Publicado: Jue, Marcha 07, 2019
Salud | Por Gertrudes Rodriquez

Treating lymphoma with HIV-resistant stem cells "cures" another patient

Treating lymphoma with HIV-resistant stem cells

A transplant of bone marrow stem cells from a donor with that specific mutation has seemingly cured the man, known only as the "London patient," of his HIV infection.

"The question is, is it in remission, which means that we've been able to stop the virus from reproducing itself temporarily, or is it truly cured, in which case it won't ever come back?" says Dr. Rosenthal.

Combined with past cases (one successful and one failed), we can now say something about what needs to be done to get rid of the virus. Unlike Brown, though, the London patient did not have to go through a horrific, near-death experience to reap the benefits of the therapy.

His case was published in Nature journal yesterday, and simultaneously announced by University College London researchers at the annual Conference on Retroviruses and Opportunistic Infections in Seattle.

"We can't detect anything", said Ravindra Gupta, a biologist who worked with the team of doctors treating the London patient, adding that the patient has been "functionally cured". Certain HIV antibodies and proteins declined in the blood of both men, she points out, which might offer a helpful early indicator of whether a cure strategy is working prior to stopping ARVs.

They say this procedure could be useful now for those rare people with HIV who have also been diagnosed with cancer and in need of a stem-cell transplant to reconstitute their immune systems. He was diagnosed with HIV in 2003.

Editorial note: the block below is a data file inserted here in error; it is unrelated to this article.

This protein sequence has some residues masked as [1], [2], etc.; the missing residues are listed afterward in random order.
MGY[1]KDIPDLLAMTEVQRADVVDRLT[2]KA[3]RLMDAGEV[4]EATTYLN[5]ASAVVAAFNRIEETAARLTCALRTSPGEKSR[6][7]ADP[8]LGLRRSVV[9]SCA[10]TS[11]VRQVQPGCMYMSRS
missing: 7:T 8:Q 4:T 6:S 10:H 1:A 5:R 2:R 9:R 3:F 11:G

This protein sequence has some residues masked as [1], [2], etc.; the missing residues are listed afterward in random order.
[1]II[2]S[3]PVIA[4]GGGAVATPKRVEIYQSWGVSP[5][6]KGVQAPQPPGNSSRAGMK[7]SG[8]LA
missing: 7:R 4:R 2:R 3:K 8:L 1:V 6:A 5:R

Around 37 million people worldwide are believed to be living with HIV, which could potentially develop into the life-threatening acquired immunodeficiency syndrome (AIDS).

His doctors found a donor with a gene mutation that confers natural resistance to HIV.

Dr. Gero Hütter, who treated the Berlin patient and is now medical director at Cellex Collection Center in Dresden, Germany, said in an email that the treatment used for the London patient is "comparable" to the one he pioneered.

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"Two factors are likely at play - the new bone marrow is resistant to HIV and also the new bone marrow is actively eliminating any HIV-infected cells through something called graft versus host disease". "I don't think doing wide-scale bone marrow transplantation is on anyone's radar as a future option".

Donald Trump tweeted after doctors reported that a second man had been "cured" of HIV through stem cell therapy.

The unidentified man now joins Timothy Ray Brown, also known as The Berlin Patient, the only other person to be cured of HIV.

And the remission was achieved with a less toxic regimen than Brown, the Berlin patient, received, the researchers said. But HIV drugs have become so effective that many people carrying this infection have a normal lifespan if they take these medications for a lifetime.

"This is not a treatment appropriate for people with HIV who do not have cancer", the Treatment Action Group said in a statement.

Stem cell transplants are an established treatment for the cancer.

The case report, led by researchers at UCL and Imperial College London, comes around a decade after the first known case in Berlin.

In their latest small study, presented at CROI, Tebas's team showed that in 15 patients who received this therapy and then stopped ARVs, HIV did rebound, but a few weeks slower than it does in people without such transplants.

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